Reading Response 2 Bourdieu

Bourdieu argues that while we consider photography to be a perfect and objective exhibit of reality, it is far from it. This is because the still image is not a part of anyone’s reality. No one can ever experience it without the photo. In his words, it is “imperceptible because it is instantaneous.”

And in addition to that, it carries with it all of the choices made by the photographer- What angle to shoot from, what photo to take, the lighting, the fact that any one photo a photographer takes is one of an infinite number of ways to capture reality.

Nowadays, with the development of technology, photography is even less objective than ever before. Photoshop makes it such that you really can’t trust the things you see.

To me, Bourdieu’s point rings true. But it’s also important to think of photos in contrast to other mediums. The camera may not be the objective arbiter of truth, but it is more objective than a cartoon drawing. Or at least it seems that way. I see a vague drawing, and the less realistic it is, the more my brain fills in the gaps. But with pictures, the subjective nature is at least lessened. Still, it’s not perfect, because in a photo, it is open to interpretation what characters are thinking and feeling. We still project ourselves into the image.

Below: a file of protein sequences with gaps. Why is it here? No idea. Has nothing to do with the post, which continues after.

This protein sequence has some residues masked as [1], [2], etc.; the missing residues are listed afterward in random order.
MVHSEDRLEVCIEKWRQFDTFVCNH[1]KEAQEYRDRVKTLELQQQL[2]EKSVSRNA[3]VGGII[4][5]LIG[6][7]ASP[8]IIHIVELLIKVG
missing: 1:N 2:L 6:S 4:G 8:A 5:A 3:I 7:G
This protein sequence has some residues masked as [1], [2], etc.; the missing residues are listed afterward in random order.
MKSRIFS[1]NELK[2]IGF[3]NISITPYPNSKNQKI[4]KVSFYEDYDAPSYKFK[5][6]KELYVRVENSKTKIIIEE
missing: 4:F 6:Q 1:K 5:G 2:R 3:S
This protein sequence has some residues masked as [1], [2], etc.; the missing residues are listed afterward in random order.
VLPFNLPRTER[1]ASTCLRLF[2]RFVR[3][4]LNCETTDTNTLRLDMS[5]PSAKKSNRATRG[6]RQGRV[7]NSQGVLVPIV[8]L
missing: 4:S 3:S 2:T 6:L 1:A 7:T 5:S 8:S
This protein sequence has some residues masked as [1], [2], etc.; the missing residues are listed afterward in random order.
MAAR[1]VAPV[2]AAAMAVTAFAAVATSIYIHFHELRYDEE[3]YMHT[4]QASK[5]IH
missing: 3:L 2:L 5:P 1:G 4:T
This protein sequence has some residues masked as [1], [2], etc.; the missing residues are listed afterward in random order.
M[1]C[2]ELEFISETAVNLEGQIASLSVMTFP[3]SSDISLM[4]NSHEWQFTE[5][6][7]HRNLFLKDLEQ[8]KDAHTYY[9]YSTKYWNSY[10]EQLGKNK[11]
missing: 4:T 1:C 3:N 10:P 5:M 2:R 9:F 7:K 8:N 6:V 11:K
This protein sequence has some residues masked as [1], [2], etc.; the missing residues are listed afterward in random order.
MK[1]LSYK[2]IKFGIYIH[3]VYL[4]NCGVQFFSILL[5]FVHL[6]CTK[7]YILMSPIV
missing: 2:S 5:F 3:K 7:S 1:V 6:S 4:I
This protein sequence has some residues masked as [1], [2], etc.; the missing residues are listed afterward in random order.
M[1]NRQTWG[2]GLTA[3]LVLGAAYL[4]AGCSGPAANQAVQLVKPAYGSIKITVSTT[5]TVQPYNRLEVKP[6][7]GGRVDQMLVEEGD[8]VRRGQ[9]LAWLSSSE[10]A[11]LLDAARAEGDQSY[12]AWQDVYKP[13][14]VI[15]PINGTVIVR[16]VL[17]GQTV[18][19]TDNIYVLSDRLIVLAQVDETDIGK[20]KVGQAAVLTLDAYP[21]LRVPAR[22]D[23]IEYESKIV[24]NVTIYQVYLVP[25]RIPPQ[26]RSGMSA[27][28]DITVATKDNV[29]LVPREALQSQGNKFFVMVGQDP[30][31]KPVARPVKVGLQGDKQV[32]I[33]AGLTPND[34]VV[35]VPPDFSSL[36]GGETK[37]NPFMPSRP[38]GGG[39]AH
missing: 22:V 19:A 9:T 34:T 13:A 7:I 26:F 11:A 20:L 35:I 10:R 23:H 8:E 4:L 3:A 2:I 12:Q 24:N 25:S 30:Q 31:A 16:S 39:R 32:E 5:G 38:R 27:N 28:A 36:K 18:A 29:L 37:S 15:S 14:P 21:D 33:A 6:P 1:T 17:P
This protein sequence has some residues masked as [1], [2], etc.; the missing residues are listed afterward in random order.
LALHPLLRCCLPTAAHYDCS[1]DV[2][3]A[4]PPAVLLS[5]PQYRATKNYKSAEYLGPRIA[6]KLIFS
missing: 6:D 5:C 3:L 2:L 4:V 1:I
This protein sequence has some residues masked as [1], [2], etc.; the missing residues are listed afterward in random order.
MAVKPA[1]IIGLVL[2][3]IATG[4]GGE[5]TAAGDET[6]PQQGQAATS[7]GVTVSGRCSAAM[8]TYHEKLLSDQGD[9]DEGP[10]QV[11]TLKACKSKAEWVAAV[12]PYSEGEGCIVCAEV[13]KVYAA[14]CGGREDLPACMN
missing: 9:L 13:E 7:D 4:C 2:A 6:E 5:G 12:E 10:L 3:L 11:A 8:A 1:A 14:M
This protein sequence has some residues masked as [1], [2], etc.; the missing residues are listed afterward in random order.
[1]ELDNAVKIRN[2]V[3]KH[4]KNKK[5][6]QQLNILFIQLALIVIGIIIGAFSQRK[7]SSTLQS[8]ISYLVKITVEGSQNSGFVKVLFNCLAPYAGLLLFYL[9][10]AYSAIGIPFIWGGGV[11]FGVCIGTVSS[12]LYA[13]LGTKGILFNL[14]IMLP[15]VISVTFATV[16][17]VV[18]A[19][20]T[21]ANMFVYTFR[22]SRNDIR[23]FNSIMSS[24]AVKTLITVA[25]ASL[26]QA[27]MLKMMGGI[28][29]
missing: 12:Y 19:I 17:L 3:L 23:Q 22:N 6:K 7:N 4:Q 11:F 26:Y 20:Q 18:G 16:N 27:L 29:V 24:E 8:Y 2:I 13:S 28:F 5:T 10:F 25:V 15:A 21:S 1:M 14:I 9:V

Of course, if photography were nothing but a concrete record of reality, then photography wouldn’t really be much of an art. And that would be sad.